The Glynn County Commission recently held a public hearing on proposed amendments to the Beach and Dune Ordinance. Perplexing questions remain unanswered regarding how and why the proposal was initiated, as well as time available for public review of the final proposal.
Ordinance amendments adopted at the May 17 meeting were significantly different than the publicly posted text. Substantial revisions in the proposed amendments were recommended by the planning commission only two days before the board meeting.
The primary purpose of legal requirements for advanced public notice and circulation of applicable text for public review was undermined through the hasty action taken by the county commission. Revisions presented were made publicly available only a few minutes prior to the board adopting them. Due to this violation of the regulatory intent of notification procedures, concerned citizens were deprived of sufficient time to review and evaluate the amendments.
Furthermore, the amendments were intended to exclusively accommodate a beach renourishment project proposed on Sea Island. A portion of that scheme includes depositing sand along a 1,200-foot-long fragment on the island’s south end, reviving contentious plans to develop the “spit.”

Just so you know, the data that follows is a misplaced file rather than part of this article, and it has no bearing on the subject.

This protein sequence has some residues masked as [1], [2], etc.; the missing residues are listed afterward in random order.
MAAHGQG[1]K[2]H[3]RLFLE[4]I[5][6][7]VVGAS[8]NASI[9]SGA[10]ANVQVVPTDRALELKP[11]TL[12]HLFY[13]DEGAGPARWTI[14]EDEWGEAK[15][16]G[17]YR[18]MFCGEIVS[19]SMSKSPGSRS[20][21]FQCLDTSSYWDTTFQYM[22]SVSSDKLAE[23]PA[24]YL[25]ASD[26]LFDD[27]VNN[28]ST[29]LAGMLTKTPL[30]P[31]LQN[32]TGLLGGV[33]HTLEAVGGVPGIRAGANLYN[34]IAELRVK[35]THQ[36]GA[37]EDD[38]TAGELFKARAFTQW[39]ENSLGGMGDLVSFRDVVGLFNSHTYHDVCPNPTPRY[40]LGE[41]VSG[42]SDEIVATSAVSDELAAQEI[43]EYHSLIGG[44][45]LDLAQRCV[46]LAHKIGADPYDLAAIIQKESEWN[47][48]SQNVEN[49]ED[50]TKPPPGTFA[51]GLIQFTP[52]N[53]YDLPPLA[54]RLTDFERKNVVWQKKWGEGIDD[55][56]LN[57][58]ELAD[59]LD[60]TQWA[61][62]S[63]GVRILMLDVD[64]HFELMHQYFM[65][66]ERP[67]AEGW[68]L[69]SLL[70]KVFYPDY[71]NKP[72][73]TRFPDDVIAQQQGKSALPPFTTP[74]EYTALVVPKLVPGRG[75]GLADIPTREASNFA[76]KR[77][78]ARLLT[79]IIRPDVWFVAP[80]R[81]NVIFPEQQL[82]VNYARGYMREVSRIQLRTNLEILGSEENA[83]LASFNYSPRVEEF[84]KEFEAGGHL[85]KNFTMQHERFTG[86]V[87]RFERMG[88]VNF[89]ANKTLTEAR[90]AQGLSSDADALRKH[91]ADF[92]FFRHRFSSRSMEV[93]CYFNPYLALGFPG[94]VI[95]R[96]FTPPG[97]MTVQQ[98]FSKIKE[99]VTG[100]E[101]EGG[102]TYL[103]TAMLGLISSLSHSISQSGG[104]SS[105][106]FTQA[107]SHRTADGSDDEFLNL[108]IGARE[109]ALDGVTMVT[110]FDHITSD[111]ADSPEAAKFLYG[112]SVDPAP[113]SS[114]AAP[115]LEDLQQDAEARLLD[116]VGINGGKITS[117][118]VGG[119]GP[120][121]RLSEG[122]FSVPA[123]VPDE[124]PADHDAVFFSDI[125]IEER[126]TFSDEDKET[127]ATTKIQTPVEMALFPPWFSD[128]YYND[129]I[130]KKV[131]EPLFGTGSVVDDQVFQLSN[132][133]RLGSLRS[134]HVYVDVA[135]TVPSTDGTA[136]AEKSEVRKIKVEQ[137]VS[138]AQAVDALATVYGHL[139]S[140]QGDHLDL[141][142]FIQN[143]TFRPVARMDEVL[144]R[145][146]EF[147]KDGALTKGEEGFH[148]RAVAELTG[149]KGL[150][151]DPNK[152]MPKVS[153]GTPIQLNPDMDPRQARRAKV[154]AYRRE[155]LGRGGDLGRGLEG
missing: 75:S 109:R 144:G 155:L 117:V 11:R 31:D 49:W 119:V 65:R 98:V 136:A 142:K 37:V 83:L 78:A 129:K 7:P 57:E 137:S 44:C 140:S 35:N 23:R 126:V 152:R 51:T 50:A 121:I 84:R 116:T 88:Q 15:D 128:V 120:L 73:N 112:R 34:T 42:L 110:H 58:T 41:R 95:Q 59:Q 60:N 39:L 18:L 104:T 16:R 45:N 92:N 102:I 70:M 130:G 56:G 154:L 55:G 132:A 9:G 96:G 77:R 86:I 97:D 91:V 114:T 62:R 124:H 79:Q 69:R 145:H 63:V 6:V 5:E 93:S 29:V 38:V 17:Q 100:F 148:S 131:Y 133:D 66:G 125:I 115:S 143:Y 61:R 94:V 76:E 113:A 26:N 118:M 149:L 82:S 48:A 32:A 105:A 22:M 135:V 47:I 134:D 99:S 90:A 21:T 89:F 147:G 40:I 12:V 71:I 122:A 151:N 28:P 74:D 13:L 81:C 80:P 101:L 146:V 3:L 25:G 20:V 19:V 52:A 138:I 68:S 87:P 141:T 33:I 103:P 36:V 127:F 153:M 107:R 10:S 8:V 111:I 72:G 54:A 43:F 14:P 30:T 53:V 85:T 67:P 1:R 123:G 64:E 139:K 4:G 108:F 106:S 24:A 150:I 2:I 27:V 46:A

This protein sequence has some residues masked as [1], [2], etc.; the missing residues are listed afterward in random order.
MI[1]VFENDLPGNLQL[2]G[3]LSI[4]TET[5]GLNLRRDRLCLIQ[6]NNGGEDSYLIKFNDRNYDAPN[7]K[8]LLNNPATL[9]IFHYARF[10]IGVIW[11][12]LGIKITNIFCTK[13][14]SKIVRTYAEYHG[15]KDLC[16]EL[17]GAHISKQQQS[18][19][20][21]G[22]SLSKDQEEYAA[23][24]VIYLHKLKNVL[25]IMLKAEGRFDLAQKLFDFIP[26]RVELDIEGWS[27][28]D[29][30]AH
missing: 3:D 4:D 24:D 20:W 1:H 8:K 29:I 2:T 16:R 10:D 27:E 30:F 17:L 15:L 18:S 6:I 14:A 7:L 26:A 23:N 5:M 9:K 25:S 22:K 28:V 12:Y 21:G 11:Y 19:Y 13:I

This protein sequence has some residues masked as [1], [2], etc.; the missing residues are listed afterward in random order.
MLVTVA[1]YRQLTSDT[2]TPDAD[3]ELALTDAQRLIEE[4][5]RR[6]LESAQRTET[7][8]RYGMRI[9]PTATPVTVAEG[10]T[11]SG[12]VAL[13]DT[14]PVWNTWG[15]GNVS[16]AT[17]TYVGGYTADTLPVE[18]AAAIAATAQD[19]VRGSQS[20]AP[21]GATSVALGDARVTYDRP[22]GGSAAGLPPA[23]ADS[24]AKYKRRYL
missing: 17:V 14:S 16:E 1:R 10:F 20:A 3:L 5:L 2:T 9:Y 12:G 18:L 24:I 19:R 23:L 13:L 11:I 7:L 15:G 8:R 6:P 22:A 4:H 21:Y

That development proposal, previously withdrawn due to ravaging hurricanes, had been particularly controversial because of extremely high risk of flooding and storm surge. Dangers on the spit are deemed so extreme that federal flood insurance is not even available.
Damage caused by hurricanes Matthew and Irma unmistakably validates precautionary deterrents.
By approving the amendments, the board disregarded procedural intent and encouraged hazardous, speculative development at the public’s expense.
Center for a Sustainable Coast